“Haven’t decided yet,” was the reply, “but I suppose I’ll do about the same as usual. I’m not kicking on the government and am willing to help the war—but I don’t think the wheat farmer should be the only one regulated. There’s plenty of others need it.” "Last fall I wanted to be patriotic,“ added Squire Taylor, who had been quietly listening, ”and besides the price looked good—it was $2.80 at one time—and we were guaranteed $2; so I put in an extra 80 acres. Half of it winter killed. Don’t think I will sow quite so much this year—my boy has gone to the army and it’s some job to get a hired man these times. Besides, there’s other crops that pay better. Wheat at $2 a bushel here isn’t any bonanza, but I’ll do all I can, I’ll tell you that.“
”So will I,“ agreed Haywood, ”but you can’t make me believe that it’s fair to pick out the wheat farmer and regulate his crop—without helping him to get his implements on a basis of his wheat price—and not touch the cotton grower. Treat us all alike. Why should the wheat raiser be the goat?" The others nodded approvingly. Jim had summarized the attitude of the average producer of the Middle West. . . .
The truth is that the wheat farmer is neither a profiteer nor entirely self-sacrificing. He is in business to earn for himself and his family a living and to lay aside something for old age. He is not a plutocrat—the farm-mortgage debt of the United States is nearly $4,000,000,000. His prosperity has flourished in proportion to his expenditure of labor and brains. Success and failure mingle in every community. His income during the war period has been unquestionably the greatest in his history because the price level of his products has been high. But so has the income of other businessmen. His returns have been exaggerated because the products of the farm are visible. His neighbors know almost to the dollar what he receives for his year’s toil. He must meet the rising expenses of his farm. If he raise corn and rye and oats instead of wheat it will be because he feels that he can secure a larger income thus, and his duty to his family demands that he undertake those things most promising and not because he is unpatriotic.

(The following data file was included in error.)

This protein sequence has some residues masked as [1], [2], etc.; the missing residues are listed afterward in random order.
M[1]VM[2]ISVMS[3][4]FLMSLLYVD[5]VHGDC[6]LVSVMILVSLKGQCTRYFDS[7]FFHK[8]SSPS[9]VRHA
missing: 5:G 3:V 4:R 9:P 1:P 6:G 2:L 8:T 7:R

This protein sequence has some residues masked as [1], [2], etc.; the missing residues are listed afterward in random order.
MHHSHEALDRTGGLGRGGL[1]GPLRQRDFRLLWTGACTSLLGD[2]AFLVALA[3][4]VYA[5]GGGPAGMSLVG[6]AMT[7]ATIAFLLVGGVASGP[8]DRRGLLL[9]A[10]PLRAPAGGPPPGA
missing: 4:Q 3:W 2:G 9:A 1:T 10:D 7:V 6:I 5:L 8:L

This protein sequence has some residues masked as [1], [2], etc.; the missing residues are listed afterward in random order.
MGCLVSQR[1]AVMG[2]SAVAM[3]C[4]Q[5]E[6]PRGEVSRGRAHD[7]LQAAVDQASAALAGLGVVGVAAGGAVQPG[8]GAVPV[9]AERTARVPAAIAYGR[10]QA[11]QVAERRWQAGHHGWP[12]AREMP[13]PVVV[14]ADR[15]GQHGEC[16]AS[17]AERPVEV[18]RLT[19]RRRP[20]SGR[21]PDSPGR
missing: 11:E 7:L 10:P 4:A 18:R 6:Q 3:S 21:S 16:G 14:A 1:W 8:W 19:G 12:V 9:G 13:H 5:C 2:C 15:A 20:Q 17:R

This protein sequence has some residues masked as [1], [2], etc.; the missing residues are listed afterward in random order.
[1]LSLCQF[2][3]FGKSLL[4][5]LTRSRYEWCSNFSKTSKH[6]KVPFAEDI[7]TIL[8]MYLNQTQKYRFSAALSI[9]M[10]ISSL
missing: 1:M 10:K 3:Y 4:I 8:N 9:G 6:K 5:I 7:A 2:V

Abuse will not change the farmer’s mind. Criticism will not induce greater effort. Fully independent and confident of his position, the man on the plough is thinking things out for himself. Daily papers are left at the mail-box of nearly every rural home, and their readers are as well informed of the progress of world affairs as the dweller on city streets. They draw their conclusions as to the opportunities and accomplishments of other lines of business.
Here and there are communities where indifference to the nation’s needs seems to exist, but on analysis it will generally be found it is merely an expression of firm conviction that wheat alone should not have had a price established by governmental action. The solution will come through such readjustment as will appeal to the business judgment of these producers, who after all understand fully the exigency of the world’s demands and can do much to relieve it. Generally, however, over the agricultural States is a sound Americanism eager to uphold the hands of the country. It is not effusive. No parades pass the farm, no banners or bunting decorate the country highways, no bands are playing. Amid the quiet of the broad fields the worker must visualize the panoply of war. . . .
The six farmers waiting by the elevator were types of the wheat-producing class, each with a somewhat different point of view and each with his own home problems to solve. But not a man in the group was disposed to act in a resentful spirit or with any other inclination than to help his government—though feeling that he must consider at the same time the welfare of his family and himself and that limitations of labor supply and physical endurance surround him.
Back of all the discussion and of the imperative considerations of our strength and safety this fundamental truth stands: the farmer has the nation’s weal at heart and to the extent of his ability will be a good soldier, the soldier of the wheatfield—as important today as the soldier of the field of battle.
Source: Charles M. Harger, “The Farmer and Three-Dollar Wheat,” Scribner’s Magazine 64 (1918): 8–86.